20. IPCC Emission Factor Database | Open Energy Information

    Open Energy Info (EERE)

    Emission Factor Database Jump to: navigation, search Tool Summary LAUNCH TOOL Name: IPCC Emission Factor Database AgencyCompany Organization: World Meteorological Organization,...

  1. Tetrahydroquinoline Derivatives as Potent and Selective Factor...

    Office of Scientific and Technical Information (OSTI)

    as Potent and Selective Factor XIa Inhibitors Citation Details In-Document Search Title: Tetrahydroquinoline Derivatives as Potent and Selective Factor XIa Inhibitors Authors: ...

  2. Structural basis for Tetrahymena telomerase processivity factor...

    Office of Scientific and Technical Information (OSTI)

    factor Teb1 binding to single-stranded telomeric-repeat DNA Citation Details In-Document Search Title: Structural basis for Tetrahymena telomerase processivity factor Teb1 ...

  3. Factors Impacting Decommissioning Costs - 13576

    SciTech Connect (OSTI)

    Kim, Karen; McGrath, Richard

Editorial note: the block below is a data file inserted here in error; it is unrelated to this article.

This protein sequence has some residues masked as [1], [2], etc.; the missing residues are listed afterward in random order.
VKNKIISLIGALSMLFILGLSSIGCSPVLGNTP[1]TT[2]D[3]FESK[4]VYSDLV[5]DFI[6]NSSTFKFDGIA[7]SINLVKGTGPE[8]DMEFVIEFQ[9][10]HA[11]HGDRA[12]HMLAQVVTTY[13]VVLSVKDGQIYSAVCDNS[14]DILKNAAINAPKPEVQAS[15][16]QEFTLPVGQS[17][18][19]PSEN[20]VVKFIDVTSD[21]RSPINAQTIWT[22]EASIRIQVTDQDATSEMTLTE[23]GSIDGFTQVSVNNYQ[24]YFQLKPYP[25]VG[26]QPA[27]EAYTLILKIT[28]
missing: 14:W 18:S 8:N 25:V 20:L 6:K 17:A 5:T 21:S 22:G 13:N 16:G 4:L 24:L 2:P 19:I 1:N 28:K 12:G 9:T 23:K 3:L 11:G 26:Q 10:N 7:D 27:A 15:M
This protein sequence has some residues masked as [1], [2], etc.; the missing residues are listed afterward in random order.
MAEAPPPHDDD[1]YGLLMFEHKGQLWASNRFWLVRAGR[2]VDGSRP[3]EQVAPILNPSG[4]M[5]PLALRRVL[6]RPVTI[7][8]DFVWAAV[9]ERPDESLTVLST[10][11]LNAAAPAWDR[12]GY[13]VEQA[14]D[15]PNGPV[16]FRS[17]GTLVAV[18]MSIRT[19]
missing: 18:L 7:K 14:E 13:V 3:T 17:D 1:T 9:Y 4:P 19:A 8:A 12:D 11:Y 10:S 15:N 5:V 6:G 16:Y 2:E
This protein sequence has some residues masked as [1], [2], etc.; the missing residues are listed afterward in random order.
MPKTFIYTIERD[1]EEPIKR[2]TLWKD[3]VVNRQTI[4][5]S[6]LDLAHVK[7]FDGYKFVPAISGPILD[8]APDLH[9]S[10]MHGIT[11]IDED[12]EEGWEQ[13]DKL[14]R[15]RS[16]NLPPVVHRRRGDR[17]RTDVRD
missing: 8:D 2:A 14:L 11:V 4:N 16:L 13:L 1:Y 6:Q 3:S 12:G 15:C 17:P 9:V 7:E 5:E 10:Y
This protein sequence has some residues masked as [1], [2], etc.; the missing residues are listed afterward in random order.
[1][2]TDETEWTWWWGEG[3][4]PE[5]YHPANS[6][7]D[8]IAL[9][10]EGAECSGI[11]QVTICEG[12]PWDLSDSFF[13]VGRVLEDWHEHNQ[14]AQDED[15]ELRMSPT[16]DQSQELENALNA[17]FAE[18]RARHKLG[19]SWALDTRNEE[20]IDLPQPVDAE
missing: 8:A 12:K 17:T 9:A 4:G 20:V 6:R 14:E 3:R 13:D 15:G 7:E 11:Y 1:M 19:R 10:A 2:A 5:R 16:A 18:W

2013-07-01

    The Electric Power Research Institute (EPRI) studied United States experience with decommissioning cost estimates and the factors that impact the actual cost of decommissioning projects. This study gathered available estimated and actual decommissioning costs from eight nuclear power plants in the United States to understand the major components of decommissioning costs. Major costs categories for decommissioning a nuclear power plant are removal costs, radioactive waste costs, staffing costs, and other costs. The technical factors that impact the costs were analyzed based on the plants' decommissioning experiences. Detailed cost breakdowns by major projects and other cost categories from actual power plant decommissioning experiences will be presented. Such information will be useful in planning future decommissioning and designing new plants. (authors)

  4. Human factors in waste management

    SciTech Connect (OSTI)

    Moray, N.

    1994-10-01

    This article examines the role of human factors in radioactive waste management. Although few problems and ergonomics are special to radioactive waste management, some problems are unique especially with long term storage. The entire sociotechnical system must be looked at in order to see where improvement can take place because operator errors, as seen in Chernobyl and Bhopal, are ultimately the result of management errors.